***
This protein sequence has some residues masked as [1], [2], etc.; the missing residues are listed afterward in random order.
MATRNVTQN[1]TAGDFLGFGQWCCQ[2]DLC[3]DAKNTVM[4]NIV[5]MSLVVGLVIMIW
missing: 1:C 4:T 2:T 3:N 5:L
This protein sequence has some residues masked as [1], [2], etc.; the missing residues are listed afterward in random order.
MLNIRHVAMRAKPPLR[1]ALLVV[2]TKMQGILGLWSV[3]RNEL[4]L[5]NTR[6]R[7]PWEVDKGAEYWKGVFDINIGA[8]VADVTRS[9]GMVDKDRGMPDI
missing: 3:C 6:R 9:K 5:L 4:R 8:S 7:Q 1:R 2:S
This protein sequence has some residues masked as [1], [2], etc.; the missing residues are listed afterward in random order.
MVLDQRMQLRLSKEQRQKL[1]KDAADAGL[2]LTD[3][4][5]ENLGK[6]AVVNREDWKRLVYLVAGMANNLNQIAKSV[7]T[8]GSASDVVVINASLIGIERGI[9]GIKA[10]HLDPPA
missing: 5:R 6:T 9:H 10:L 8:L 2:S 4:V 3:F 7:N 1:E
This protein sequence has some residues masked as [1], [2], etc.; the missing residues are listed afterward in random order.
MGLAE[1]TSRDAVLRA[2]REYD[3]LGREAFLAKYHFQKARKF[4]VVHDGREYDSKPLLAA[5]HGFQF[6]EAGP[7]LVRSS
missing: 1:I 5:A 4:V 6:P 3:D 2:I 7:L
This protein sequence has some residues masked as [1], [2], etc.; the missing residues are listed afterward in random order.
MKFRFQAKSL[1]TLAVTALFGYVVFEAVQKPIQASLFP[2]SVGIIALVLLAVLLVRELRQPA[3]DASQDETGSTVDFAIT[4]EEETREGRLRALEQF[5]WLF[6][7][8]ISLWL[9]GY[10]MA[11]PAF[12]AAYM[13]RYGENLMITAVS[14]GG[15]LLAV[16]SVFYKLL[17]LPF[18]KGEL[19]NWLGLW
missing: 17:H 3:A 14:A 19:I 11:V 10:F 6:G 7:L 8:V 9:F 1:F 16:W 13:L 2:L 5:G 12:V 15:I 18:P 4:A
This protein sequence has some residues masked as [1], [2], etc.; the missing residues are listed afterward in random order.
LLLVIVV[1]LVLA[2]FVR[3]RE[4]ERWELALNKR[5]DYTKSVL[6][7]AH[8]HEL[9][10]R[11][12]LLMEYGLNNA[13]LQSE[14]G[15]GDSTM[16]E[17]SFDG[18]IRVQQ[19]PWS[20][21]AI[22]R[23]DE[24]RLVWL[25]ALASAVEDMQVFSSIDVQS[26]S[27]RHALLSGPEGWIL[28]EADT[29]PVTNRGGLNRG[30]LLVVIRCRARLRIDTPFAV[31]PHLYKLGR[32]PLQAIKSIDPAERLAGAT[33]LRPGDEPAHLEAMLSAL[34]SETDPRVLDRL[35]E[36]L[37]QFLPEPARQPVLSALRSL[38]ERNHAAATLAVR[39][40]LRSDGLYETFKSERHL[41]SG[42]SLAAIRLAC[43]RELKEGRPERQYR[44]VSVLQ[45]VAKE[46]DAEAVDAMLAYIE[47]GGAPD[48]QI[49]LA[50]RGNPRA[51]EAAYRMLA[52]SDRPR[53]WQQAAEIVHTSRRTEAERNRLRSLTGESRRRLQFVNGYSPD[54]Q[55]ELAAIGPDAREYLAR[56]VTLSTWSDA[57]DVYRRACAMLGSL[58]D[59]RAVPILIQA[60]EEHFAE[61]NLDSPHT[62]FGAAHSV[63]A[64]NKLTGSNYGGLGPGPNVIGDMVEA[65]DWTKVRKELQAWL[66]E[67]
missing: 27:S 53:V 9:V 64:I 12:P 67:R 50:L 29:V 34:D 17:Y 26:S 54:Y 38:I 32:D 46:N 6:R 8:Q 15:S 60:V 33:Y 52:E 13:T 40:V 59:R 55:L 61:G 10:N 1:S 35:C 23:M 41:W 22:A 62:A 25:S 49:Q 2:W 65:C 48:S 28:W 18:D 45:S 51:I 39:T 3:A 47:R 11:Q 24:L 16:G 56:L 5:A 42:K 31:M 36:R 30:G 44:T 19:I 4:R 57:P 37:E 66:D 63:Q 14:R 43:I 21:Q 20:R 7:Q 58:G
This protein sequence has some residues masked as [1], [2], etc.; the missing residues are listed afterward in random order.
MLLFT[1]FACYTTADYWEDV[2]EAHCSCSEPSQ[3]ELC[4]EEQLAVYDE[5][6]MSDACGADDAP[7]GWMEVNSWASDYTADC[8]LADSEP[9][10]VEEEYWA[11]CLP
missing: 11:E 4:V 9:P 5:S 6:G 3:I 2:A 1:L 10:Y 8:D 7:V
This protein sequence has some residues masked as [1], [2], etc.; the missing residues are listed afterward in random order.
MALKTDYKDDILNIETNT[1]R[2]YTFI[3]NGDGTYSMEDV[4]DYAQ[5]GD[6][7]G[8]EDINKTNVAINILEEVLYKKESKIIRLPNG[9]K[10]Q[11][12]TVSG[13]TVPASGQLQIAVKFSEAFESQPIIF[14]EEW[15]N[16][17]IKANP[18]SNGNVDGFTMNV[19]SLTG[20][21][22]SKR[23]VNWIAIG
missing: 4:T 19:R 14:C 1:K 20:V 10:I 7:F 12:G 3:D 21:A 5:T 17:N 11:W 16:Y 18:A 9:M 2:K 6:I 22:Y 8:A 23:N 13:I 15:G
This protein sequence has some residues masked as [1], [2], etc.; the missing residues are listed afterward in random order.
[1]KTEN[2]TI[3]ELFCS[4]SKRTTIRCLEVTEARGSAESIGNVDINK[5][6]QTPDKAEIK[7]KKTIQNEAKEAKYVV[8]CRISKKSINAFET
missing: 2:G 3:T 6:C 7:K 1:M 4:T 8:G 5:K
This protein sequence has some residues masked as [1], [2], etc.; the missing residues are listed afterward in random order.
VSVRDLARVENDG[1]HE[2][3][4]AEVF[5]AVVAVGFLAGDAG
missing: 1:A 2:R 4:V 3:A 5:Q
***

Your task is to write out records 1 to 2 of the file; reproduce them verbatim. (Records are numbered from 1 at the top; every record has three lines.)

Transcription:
This protein sequence has some residues masked as [1], [2], etc.; the missing residues are listed afterward in random order.
MATRNVTQN[1]TAGDFLGFGQWCCQ[2]DLC[3]DAKNTVM[4]NIV[5]MSLVVGLVIMIW
missing: 1:C 4:T 2:T 3:N 5:L
This protein sequence has some residues masked as [1], [2], etc.; the missing residues are listed afterward in random order.
MLNIRHVAMRAKPPLR[1]ALLVV[2]TKMQGILGLWSV[3]RNEL[4]L[5]NTR[6]R[7]PWEVDKGAEYWKGVFDINIGA[8]VADVTRS[9]GMVDKDRGMPDI
missing: 3:C 6:R 9:K 5:L 4:R 8:S 7:Q 1:R 2:S